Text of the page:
With important crops being threatened by global change in their current areas of cultivation, food security may depend on the conservation and accessibility of crop wild relatives (CWR) to contribute genetic traits for plant breeding.
In this paper, US researchers present a national inventory of CWR, classifying taxa by relation to agricultural crops and significance as a wild food source.
Using GBIF-mediated occurrences, the authors modeled the potential distributions of more than 500 prioritized CWR taxa—including wild relatives of apples, barley, grapes, onions, potatoes and zucchini—according to bioclimatic and topographic predictors, showing the highest CWR richness in the Northeast, Midwest and Pacific Northwest.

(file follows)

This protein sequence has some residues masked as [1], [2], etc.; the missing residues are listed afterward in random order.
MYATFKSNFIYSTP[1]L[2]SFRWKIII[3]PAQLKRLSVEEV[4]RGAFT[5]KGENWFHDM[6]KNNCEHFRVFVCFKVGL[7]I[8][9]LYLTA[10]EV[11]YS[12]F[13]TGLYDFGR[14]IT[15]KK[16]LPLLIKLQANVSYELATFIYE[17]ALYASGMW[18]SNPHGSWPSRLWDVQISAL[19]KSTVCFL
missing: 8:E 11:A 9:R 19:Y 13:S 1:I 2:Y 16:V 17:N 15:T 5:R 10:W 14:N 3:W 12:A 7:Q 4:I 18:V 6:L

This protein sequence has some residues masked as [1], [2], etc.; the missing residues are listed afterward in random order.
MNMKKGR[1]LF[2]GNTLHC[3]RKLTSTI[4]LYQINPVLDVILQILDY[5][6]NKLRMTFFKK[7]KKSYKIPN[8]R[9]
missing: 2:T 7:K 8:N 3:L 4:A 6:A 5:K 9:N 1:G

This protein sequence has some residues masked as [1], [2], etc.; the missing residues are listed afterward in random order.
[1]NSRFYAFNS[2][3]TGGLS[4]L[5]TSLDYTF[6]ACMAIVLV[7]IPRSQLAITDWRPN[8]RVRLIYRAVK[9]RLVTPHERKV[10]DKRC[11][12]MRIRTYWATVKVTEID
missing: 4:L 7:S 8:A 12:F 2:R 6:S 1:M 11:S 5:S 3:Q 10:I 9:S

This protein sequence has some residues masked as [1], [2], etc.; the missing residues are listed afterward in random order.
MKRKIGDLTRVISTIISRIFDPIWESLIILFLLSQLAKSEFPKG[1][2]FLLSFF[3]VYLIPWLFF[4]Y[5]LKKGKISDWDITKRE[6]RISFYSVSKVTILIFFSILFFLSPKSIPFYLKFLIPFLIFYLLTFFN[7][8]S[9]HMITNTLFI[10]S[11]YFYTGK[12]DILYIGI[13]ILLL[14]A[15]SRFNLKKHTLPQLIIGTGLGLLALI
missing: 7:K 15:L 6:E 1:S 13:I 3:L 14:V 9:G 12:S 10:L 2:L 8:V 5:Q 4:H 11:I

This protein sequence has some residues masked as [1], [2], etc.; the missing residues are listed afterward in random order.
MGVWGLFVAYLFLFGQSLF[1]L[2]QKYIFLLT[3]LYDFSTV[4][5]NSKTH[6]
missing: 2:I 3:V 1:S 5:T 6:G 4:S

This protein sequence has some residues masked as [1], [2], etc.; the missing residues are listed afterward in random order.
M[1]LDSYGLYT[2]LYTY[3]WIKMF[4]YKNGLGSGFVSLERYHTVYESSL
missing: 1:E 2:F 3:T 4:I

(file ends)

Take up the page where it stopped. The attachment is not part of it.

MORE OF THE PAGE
Preliminary threat assessments identified only 23 taxa as of least concern (LC), while more than 500 taxa were near threatened (NT) or worse, including 42 taxa potentially critically endangered (CR).
While 400 institutions hold accessions of at least one US native CWR, 14 per cent of the assessed taxa are completely absent from seed banks and botanic gardens. The study further assessed more than 75 per cent of taxa as urgent collection priorities to address gaps in ex-situ conservation.